Andrew Grice: Now Mr Cameron's 'liberal conservative' credentials can be tested

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Soon after he won a second term in 2001, Tony Blair told an old colleague who was urging him to abandon New Labour and revert to the party's traditional policies: "It's worse than you think. I really do believe in it." All the signs are that David Cameron would give a similarly dismissive reply to Tory MPs who can't believe that he really believes in his new coalition with the Liberal Democrats.

It is already clear that this is much more than a "marriage of convenience". In fact, it was a marriage waiting to happen in our discredited first-past-the-post system. The combined share of the vote won by Labour and the Tories fell from 97 per cent in 1951 to 76 per cent in 1997 and 65 per cent this year.

The mistake made by most politicians and commentators (including me) was to think that the realignment would involve the Liberal Democrats and Labour. It would have done if there had been a different result nine days ago. It would have happened in 1997 if Mr Blair had not won a landslide.

We assumed that the Liberal Democrats were a centre-left party and forgot that they are two parties who merged in 1988 – the left-leaning Liberals whose conferences voted to ban the bomb and the centre-right Social Democratic Party (SDP) who walked out on Labour when it veered left. We forgot that some former SDP members who refused to join the Liberal Democrats later moved to the Tories when the party was over for David Owen's SDP. They included Andrew Lansley, the new Health Secretary, and incoming ministers Greg Clark and Chris Grayling. All parties are coalitions in themselves and so it's no surprise that we have ended up with one between two of them.

Nick Clegg, a member of his party's "Orange Book" brigade who advocated the market-based public service reforms also favoured by the SDP, found in his post-election discussions with Mr Cameron that they had more in common than they had realised – not least the pragmatism of a new, 40-somethings generation not stuck in the old party tramlines.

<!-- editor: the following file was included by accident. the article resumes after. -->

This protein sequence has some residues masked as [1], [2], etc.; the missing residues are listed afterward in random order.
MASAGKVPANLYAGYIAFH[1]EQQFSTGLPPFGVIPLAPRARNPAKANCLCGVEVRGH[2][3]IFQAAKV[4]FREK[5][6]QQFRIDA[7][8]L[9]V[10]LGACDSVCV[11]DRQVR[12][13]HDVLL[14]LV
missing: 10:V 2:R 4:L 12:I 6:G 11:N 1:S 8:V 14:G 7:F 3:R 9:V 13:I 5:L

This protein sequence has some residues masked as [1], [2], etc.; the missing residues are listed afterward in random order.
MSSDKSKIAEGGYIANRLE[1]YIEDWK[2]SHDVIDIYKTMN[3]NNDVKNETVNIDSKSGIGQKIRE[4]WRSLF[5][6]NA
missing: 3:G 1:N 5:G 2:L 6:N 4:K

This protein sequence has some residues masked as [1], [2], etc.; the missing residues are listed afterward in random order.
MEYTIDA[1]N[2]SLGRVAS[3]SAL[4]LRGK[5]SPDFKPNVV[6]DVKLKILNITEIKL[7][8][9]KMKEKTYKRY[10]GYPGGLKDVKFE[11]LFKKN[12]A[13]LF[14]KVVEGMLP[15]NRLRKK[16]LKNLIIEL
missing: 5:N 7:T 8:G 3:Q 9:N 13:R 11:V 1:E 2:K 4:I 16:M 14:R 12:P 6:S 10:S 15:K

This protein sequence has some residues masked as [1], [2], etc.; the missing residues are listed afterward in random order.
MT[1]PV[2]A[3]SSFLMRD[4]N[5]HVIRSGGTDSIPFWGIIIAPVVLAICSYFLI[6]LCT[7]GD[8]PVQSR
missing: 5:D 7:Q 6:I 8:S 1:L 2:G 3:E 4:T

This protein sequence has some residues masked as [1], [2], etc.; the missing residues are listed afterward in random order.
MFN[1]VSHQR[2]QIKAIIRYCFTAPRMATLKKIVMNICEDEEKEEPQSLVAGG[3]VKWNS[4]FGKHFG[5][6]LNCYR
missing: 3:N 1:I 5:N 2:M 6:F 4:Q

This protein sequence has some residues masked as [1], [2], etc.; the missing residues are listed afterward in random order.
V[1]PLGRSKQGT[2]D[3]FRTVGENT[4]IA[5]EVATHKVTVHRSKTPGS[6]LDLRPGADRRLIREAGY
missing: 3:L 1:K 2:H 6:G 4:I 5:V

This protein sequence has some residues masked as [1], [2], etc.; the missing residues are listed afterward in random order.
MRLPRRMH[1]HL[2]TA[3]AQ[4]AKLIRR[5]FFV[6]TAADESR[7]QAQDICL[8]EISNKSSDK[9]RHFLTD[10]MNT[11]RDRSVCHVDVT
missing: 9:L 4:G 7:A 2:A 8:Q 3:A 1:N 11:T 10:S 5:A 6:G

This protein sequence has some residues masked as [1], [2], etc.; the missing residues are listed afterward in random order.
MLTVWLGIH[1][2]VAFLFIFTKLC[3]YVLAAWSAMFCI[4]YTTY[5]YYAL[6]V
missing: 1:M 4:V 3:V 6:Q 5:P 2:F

Team Cameron saw the advantages of a full-blown coalition but doubted that the prominent members on the left of the Liberal Democrats like Simon Hughes would buy it. The Cameroons were braced for getting only the support of Mr Clegg's party in key Commons votes and were pleasantly surprised when the mood of his MPs became "in for a penny, in for a pound" and a coalition was within sights. The brief, last-minute flirtation with Labour was mainly an attempt by Mr Clegg to reassure those on his party's left that the Tories were really the only show in town.

Mr Cameron would have preferred to win an overall majority but the prize could still be great: the completion, thanks to a lucky hand dealt by the voters, of his project to modernise his party. The most potent Labour attack line in the election was that his party was still "the same old Tories". Memories of the "nasty party," the Thatcher government and the looming cuts all made it hard for Mr Cameron to win outright. The "liberal Conservative" and "progressive" credentials he has always claimed will be put to the test: his close allies are happy that the voters will now be able to judge him by his actions rather than his words. And he has a firm anchor in the centre ground thanks to his surprise new partner.

Labour's mood is not as downbeat as you might expect. There is relief in some quarters that it is not trying to make a "rainbow alliance" with the Liberal Democrats and small parties work because the Commons numbers didn't really add up. Many Labour figures think Mr Clegg has made an historic mistake. Some recall christening the Blair moves to cuddle up to Paddy Ashdown "Operation Hoover" and think the Tories aim to gobble up their junior partner.

Labour is already repositioning itself as "the only progressive party" and can't wait to start attacking the savage cuts by the "Con-Dem Government". It believes it will hoover up Liberal Democrat supporters at the next election. But it shouldn't get ahead of itself. Other scenarios are already in the minds of some Cameroons and Liberal Democrats: that the coalition may be a success, the public quite like it and the two parties either merge or form an alliance which could see tactical voting by their supporters against Labour, especially if it vacates the centre ground.

Of course, it is going to be hard pounding. There will be real differences between the Tories and Liberal Democrats; they will try to be "grown-up" about them but I doubt that our 24/7 media will. The Liberal Democrat MPs I have spoken to this week are enjoying the scent of power and may prove more reliable partners than some Tories reckon.

Yet the mood on the Tory back benches is surprisingly black. There is already wild talk of 100 of them opposing the coalition. The Eurosceptics have finally pushed open their coffins and are threatening to go on the rampage. They do not understand how their party could end up in bed with the federalist Liberal Democrats.

So here is a prediction: the greatest threat to the coalition will come from Europe, the issue which divided and destabilised the Tories during their last spell in government. Plus ça change...

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